Another very imporatant feature of the compounds of the present invention is their sustained anti-microbial effectiveness even in the presence of non-ionic emulsifiers. Ordinarily, quaternary ammonium biocides lose their effectiveness in the presence of non-ionic emulsifiers, often to the point where they can no longer function as anti-microbials. This often precludes their use in cosmetics, which usually require the presence of non-ionic surfactants. The products of the present invention, however, maintain their effectiveness even when relatively large quantities of non-ionic surfactants are present in the system.
The following examples illustrate the preparation of products embodying the present invention.
300 grams of a 13% aqueous solution of NaCl in water was cooled to 10° C, and 100 ml. of conc. HCl (1 mole of HCl) was added.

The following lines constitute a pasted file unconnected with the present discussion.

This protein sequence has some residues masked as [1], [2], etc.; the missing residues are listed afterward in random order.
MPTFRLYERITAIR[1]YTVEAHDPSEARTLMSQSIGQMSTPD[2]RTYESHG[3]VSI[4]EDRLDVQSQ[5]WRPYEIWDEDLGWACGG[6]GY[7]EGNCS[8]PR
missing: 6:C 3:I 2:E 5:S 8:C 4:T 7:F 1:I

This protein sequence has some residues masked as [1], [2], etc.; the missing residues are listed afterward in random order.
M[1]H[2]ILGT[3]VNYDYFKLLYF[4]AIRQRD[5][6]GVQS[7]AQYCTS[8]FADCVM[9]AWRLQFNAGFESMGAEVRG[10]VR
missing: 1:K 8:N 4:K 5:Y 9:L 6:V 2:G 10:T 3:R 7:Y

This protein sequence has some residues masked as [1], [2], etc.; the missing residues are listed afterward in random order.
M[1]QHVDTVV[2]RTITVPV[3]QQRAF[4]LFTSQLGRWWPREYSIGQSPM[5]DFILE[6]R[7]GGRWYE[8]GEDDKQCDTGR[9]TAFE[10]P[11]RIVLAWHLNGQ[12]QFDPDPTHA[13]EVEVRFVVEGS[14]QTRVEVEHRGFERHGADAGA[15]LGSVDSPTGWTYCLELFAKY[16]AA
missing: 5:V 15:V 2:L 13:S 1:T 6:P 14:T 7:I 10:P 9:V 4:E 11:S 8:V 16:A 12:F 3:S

92.5 GRAMS OF EPICHLOROHYDRIN (1 MOLE) WAS ADDED SLOWLY TO THE REACTION MIXTURE OVER A PERIOD OF 2 HOURS WITH CONTINUED STIRRING AND COOLING, WHEREBY THE MIXTURE REMAINED BELOW 30° C. The reaction mixture separated into two layers. The lower layer weighed 145 grams, and, upon distillation at atmospheric pressure and at a temperature of about 172°-175° C, yielded 119 grams of 1,3-dichloro-2-propanol (92% yield). The reaction may be expressed as follows: ##STR1##
1072 grams of a 42% aqueous solution of dimethylamine (10 moles) and 129 grams of 1,3-dichloro-2-propanol (1 mole) were mixed and heated in an autoclave at about 80°-90° C for about 2 hours, after which time an analysis for ionic chloride showed that the reaction was almost complete (5.85% found; 5.92% calc'd).
The reaction misture was treated with 300 grams of 50% aqueous NaOH, and the unreacted dimethylamine recovered. The top layer of the separated solution weighed 169 grams and yielded 139 grams of 1,3-bis-dimethylamino-2-propanol (95% of theory) when distilled at atmospheric pressure and at a temperature of about 180°-187° C.